The MCA changed the definition of torture. In clarifying what "severe physical or mental pain or suffering meant," it created a new standard: Torture must involve a "substantial risk of death, extreme physical pain, a burn or physical disfigurement of a serious nature, not to include cuts, abrasions or bruises; or significant loss or impairment of the function of a bodily member, organ or mental faculty."
Every torturer knows death in torture is failure, as is driving your prisoner mad. This is why most torturers around the world avoid techniques that cause serious risk of organ failure, madness, or substantial risk of death. The new U.S. legislation absurdly disqualifies as torture not just the enhanced interrogation techniques used by the CIA, but the vast majority of techniques used by torturers worldwide. Among the CIA's authorized techniques, only choking someone in water comes close to failing to meet this standard, and even this is debatable. The vice president, who endorsed waterboarding in some circumstances, clearly believes it does not, emphasizing yesterday that "we don't torture" and that he is not the vice president "for torture."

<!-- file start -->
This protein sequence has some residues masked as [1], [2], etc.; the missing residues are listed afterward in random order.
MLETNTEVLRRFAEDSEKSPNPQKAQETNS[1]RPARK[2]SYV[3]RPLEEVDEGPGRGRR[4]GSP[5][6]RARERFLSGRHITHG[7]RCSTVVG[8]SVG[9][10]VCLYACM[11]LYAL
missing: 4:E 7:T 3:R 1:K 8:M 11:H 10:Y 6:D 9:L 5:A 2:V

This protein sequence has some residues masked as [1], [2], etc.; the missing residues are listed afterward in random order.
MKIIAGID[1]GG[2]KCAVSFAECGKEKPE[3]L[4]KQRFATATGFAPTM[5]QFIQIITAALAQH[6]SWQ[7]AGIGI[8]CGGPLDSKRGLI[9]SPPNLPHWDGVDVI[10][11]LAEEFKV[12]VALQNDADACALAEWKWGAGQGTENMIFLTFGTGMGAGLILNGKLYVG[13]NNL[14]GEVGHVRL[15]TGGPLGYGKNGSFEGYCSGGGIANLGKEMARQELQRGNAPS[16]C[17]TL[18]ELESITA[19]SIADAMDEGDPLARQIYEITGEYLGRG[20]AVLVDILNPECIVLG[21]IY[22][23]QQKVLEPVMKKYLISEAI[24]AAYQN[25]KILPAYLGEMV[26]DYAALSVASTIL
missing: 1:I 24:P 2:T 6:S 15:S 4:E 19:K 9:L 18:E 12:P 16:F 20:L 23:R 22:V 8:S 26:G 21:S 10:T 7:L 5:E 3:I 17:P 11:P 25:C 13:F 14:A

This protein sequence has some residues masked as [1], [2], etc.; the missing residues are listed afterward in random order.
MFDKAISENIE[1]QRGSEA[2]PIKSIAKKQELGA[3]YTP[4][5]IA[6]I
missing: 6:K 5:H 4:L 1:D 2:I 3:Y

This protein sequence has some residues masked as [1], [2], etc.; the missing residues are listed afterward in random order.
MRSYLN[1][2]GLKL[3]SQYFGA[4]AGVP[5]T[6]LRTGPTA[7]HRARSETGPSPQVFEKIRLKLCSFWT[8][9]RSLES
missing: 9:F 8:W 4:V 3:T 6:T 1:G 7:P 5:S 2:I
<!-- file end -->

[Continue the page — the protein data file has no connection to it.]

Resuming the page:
Is anyone so credulous as to believe that these "alternative" techniques will remain confined to the CIA interrogators? There is ample cause to believe that the new techniques will seep into other agencies. And by their very nature, these techniques are almost impossible to prove after the fact.
We have seen this pattern before in the war on terror. In Iraq and Afghanistan, soldiers reported having learned their interrogation techniques by imitating CIA field officers. This slippery slope will now undoubtedly be slicker and sharper with the official endorsement of enhanced interrogation techniques.